Education: Go With the Flow

Ocean water moves through a combination of winds, currents, and the rotation of the earth. Many in-water oceanographic instruments make use of these interactions to propel themselves through the ocean, collecting data at the surface, at depth, and everywhere in between. Studying how water flowing through ocean basins allows scientists to observe and make predictions about larger patterns of ocean circulation.

North Atlantic subtropical gyre

In this clip, Julius Busecke discusses how the interactions between atmospheric circulation and the rotation of the earth interact to produce large scale gyres in the North Atlantic Ocean.
Map of thermohaline circulation

Dr. Susan Lozier explains how changes in ocean circulation are the result of not only changes in seawater density, but also the amount of wind blowing on the surface of the ocean to push the water around.
R/V Sarmiento de Gamboa

In this clip, Julius Busecke, a Ph.D student at the Lamont Doherty Earth Observatory, explains how these rainfall patterns create tropical and desert regions.
Ablation of paint on a mixed-layer Lagrangian float

Dr. Fred Bingham describes how a new type of float - called a Lagrangian float - is used for at-sea salinty research.

Introduction to Seagliders (00:02:03)  Planning and Carrying Out Investigations Using Mathematics and Computational Thinking 
There are surface drifters and wave gliders, so what constitutes a seaglider? Dr. Fred Bingham tells us in this clip, and shares how these drifters helped researchers to better understand the SPURS region.
Freshwater budget in the SPURS area

In this clip, Dr. Tom Farrar describes his research with surface seawater fluxes and what it means to create a salinity "budget" for the SPURS study site.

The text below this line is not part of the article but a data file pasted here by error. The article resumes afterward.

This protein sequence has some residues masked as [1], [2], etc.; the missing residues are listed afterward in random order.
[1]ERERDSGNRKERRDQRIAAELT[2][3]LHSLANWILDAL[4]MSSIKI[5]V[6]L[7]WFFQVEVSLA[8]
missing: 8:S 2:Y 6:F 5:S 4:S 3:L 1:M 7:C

Weather forecast map

In this clip, Ph.D student Julius Busecke explains that through his research, he is trying to determine how freshwater is carried throughout the ocean and how mesoscale eddies in the ocean are affecting properties like ocean salinity.
Surface drifter

Surface Drifters and SPURS (00:04:24)  Planning and Carrying Out Investigations Analyzing and Interpreting Data Constructing Explanations and Designing Solutions 
As part of the SPURS study, 40 surface drifters were deployed to measure salinity and other variables. Dr. Fred Bingham explains their ability to move through the ocean autonomously, and what information that they can provide researchers.
Annual average salinity in the North Atlantic

In this clip, Ph.D student Julius Busecke explains shallow overturning circulation and uses the North Atlantic Ocean, home of SPURS, as a case study. He also gives viewers a glimpse at some preliminary results gleaned from a recent cruise to the SPURS.
Global ocean currents

Ted Taylor, a high school earth sciences teacher at Bangor High School, walks through a concept map aimed at presenting ways he has incorporated ocean science topics into his classroom.
SPURS sampling schematic

The process of studying the ocean has changed dramatically since the first ocean explorers set out on ships. Dr. Eric Lindstrom explains that modern-day oceanographers are using new technology to create a "sensor web" to study ocean interactions - changing the face of oceanography.